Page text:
Hair is a symbol of vitality and health, as well as being a key feature of the individuality and identity of a person. A gleaming hair in good condition is one of the main attributes of beauty and contributes to having high self-confidence and self-esteem.

Hair loss has been for many years a common problem for dermatologists consultation. For both men and women, it is extremely important that hair is healthy, full of plenitude, movement and freshness, as it directly influences our mood and character and it can define our professional, personal and even sentimental success.

Structure Of Hair

Hair is a complex organ that includes the external part, known as the hair shaft, and the internal part, called the hair follicle. The following parts can be distinguished inside the follicle, depending on the current phase of the hair cycle.

Multipotent stem cells are present in the follicle. These cells are self-renewing and differentiate into more mature but less potent specialized cells. The division and differentiation of these cells can restore hair. For this reason, they are directly related to hair growth and absence of hair loss.Recent studies have shown that this group of stem cells is not homogenous, because it consists of two biochemically and functionally distinct populations:

  •  The first one, situated in the bulge, consists of the stem cells which are responsible for the differentiation and growth of various cell types to produce pigmented hair.
  •  The second one, which niche is called the secondary germ, consists of the progenitor cells. They are the direct descendants of the bulge stem cells and are in contact with the dermal papilla, which activates them to initiate and control hair growth.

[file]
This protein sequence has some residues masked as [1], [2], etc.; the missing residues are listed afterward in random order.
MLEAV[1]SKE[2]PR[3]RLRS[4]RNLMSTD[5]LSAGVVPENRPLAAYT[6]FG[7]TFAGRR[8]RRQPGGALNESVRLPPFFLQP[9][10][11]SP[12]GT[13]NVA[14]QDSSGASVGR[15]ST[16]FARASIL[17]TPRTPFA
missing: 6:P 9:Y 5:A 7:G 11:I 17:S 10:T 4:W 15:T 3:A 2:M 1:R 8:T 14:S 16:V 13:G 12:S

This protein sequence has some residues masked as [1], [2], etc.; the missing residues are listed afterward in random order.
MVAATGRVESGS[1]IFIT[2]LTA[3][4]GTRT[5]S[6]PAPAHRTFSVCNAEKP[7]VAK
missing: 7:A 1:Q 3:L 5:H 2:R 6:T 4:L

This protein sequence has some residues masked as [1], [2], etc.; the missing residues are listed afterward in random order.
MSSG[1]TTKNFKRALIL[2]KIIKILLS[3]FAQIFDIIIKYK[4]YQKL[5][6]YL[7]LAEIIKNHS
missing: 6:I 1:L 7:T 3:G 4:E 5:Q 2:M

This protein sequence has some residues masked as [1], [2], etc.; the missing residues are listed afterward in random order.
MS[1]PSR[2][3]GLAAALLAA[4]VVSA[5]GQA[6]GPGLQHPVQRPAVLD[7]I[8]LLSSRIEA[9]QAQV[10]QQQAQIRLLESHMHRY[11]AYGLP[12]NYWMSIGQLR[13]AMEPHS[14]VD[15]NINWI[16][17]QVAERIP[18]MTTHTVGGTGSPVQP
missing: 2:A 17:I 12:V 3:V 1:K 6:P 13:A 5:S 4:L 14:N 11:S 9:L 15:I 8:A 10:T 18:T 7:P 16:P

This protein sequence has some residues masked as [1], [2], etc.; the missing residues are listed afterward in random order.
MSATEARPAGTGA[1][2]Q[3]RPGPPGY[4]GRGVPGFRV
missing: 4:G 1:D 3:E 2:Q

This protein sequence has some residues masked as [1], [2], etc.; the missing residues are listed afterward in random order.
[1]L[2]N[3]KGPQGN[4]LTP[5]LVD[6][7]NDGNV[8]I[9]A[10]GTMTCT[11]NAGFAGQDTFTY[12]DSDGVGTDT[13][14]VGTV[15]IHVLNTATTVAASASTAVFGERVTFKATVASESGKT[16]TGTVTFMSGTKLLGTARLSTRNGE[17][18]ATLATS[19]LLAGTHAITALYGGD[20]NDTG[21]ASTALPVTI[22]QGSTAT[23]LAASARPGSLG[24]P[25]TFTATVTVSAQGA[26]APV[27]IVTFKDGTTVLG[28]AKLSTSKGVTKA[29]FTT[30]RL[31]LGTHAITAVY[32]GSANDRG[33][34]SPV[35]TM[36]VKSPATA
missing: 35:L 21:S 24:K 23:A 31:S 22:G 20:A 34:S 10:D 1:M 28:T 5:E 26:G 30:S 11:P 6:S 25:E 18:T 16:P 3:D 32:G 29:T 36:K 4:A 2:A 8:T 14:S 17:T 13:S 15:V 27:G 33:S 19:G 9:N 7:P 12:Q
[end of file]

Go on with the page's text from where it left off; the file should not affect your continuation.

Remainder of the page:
The dermal papilla (DP) is a conglomerate of specialized fibroblasts that is involved in the morphogenesis and hair cycle through the regulation of various cell types in the follicle. It contains stimulating factors for the proliferation and differentiation of follicular keratinocytes, which can induce the formation of a new hair follicle.

  • Anagen

    During the initial stages of hair regeneration (end of the telogen phase/beginning of the anagen phase), the hair follicle stem cells are quiescent.

    The activation of the anagen phase starts with a signal from the dermal papilla towards the secondary germ stem cells, which activate and proliferate in order to initiate hair growth. The bulge stem cells are the next ones to activate and proliferate. These cells are responsible for extending the outer root sheath (it separates the hair follicle from the dermis) and maintaining the matrix that supports hair growth then matrix cells quickly proliferate to produce the hair shaft. Hair pigmentation is due to melanocytes inserted between these cells.

    Finally, the stem cells are silenced and return to a state of quiescence. In addition, during the transition from the anagen phase to the catagen phase, proliferating cells in the matrix are induced into a coordinated apoptosis.

    Approximately 85-90% of the follicles are in the anagen phase , which usually lasts from 2 to 8 years. The duration of the anagen phase determines hair length, which varies between individuals and declines with age.

  • Catagen

    It is the end of the hair fiber production phase, when the follicle is subjected to a controlled process of regression. Most follicular keratinocytes undergo apoptosis. Cell growth and pigmentation stop, the bulb is separated from the dermal papilla and follicular shortening occurs.

    It is the shortest phase of the cycle and it only lasts two to three weeks. Therefore, at any given time only between 1% and 2% of the follicles are in the catagen phase.

    At the end of this phase, the follicle retracts into the surface of the scalp (it does not protrude from the dermis) and its size is significantly reduced.

  • Telogen

    The telogen phase typically lasts from 2 to 4 months, before the follicles re-enter the anagen phase and the cycle starts again. Therefore, it determines when new hair is originated.

    During this phase, the hair shaft matures into fully keratinized hair that detaches from the follicle (usually due to hair combing or washing). Most people lose 50 to 150 hairs a day.

    The percentage of follicles in the scalp in the telogen phase is from 5 to 15%. An increase in this percentage leads to excessive hair loss.

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